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On the alleged safety of autonomous vehicles – AI Futures
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On the alleged safety of autonomous vehicles

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An autonomous vehicle is a vehicle that can autonomously execute a high-level transportation task – for example, “get me from A to B” – after human instructions. Autonomous vehicles have been touted for a while as “the next big thing”, are said to bring about great benefits to society. Among these benefits, safety is often cited as the most important. The argument is that with autonomy, the number of accidents could be drastically reduced. Considering that vehicle-related accidents are a significant cause of mortality for young adults in most countries, this is a major consideration.

Many have accepted these claims at face value and have moved on to consider other problems, such as whether self-driving cars should embrace kantian or consequentialist ethics. Some philosophers argue even that regulation that could make autonomous vehicles safer should be delayed or not implemented, if it would also delay the deployment of autonomous vehicles on a mass scale, under the assumption that such a delay would cause many additional deaths. However, on closer inspection, these safety benefits seem uncertain, at least in the near term (10 years).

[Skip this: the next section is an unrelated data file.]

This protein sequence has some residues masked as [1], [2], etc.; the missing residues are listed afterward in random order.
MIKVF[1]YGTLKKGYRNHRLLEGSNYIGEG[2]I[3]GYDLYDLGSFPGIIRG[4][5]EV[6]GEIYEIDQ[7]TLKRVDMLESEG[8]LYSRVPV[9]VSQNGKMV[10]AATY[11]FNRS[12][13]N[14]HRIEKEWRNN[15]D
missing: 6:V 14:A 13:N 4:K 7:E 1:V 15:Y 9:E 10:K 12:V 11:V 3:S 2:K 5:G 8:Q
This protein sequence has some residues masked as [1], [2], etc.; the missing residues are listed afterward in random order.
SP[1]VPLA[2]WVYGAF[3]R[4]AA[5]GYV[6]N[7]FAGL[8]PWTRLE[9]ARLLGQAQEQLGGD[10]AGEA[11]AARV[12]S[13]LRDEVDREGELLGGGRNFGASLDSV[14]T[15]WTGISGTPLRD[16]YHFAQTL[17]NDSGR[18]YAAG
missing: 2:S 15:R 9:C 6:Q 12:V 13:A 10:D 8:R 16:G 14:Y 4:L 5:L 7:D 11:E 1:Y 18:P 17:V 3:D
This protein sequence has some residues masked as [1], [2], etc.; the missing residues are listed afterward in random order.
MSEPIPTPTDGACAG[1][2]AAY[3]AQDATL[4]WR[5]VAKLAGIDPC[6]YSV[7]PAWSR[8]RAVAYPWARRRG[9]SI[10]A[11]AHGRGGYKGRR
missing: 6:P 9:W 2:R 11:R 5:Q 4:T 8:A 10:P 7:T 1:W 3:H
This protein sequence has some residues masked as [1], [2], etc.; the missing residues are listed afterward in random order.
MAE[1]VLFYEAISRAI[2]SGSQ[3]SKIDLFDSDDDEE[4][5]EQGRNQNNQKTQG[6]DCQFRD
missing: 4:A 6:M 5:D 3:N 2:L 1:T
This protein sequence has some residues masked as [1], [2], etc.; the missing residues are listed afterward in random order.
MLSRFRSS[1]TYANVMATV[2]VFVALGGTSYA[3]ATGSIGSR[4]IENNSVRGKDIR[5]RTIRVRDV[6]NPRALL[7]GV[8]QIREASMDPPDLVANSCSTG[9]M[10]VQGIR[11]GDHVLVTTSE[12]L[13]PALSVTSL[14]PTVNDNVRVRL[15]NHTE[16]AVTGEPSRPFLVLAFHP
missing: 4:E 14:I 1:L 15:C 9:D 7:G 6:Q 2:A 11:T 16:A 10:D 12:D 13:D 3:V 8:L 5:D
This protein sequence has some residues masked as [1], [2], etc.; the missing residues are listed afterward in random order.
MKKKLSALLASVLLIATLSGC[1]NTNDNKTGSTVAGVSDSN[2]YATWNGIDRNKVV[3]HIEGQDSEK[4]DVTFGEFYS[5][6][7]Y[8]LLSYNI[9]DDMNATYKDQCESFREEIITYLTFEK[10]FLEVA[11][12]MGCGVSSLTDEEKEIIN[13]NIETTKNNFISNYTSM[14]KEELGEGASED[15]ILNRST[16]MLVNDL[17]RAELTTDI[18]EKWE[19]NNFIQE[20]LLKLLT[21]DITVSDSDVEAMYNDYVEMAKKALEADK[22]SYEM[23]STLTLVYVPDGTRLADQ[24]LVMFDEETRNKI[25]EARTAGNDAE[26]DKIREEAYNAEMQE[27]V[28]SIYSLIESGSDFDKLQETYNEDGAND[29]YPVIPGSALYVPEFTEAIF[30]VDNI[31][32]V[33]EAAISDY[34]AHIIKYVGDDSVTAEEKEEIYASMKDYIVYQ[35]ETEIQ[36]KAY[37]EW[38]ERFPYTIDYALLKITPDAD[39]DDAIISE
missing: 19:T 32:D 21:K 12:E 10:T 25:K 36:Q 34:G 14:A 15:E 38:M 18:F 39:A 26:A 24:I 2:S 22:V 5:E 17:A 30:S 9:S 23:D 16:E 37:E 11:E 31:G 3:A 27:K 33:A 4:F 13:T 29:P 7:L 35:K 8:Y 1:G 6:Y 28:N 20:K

While autonomous vehicles may be more safe than an average ordinary vehicles, this is not a relevant comparison. Rather, autonomous vehicles should be compared with the safest cars in their price class. Manufacturers of such cars are rapidly deploying AI technology to improve safety. Thus, autonomous vehicles are chasing a moving target with regards to traffic safety. 

The argument for superior safety in autonomous vehicles goes as follows. Human drivers have reaction times of 0.5 to 2 seconds. At high speeds, this time makes a significant difference in many potential collisions. For example, at 50 km/h, 1 second is about 14 meters. If a human driver with that reaction time would see a person 20 meters ahead in its path at that speed, it would be very difficult to avoid a collision. Most cars have a stopping sight distance of more than 6 meters at that speed. A machine has a reaction time that is orders of magnitude faster than most humans. A machine seeing a person on the road in this scenario (driving at 50 km/h) would immediately hit the brakes and likely avoid a collision, or at least prevent a deadly collision. 

The difference in reaction time accounts for a significant part of the difference in expected safety between an autonomous vehicles and a vehicle that relies on human reactions. But proponents of autonomy seem to be falsely assuming that only autonomous vehicles can make use of the speed of machines in the context of collisions. However, autonomous emergency braking is a feature that is already integrated in many new high-end car models. In the EU, legislation is being prepared to make it mandatory in all new cars from 2022 [1] But automated emergency braking is not the only new technology that can greatly improve safety in new cars.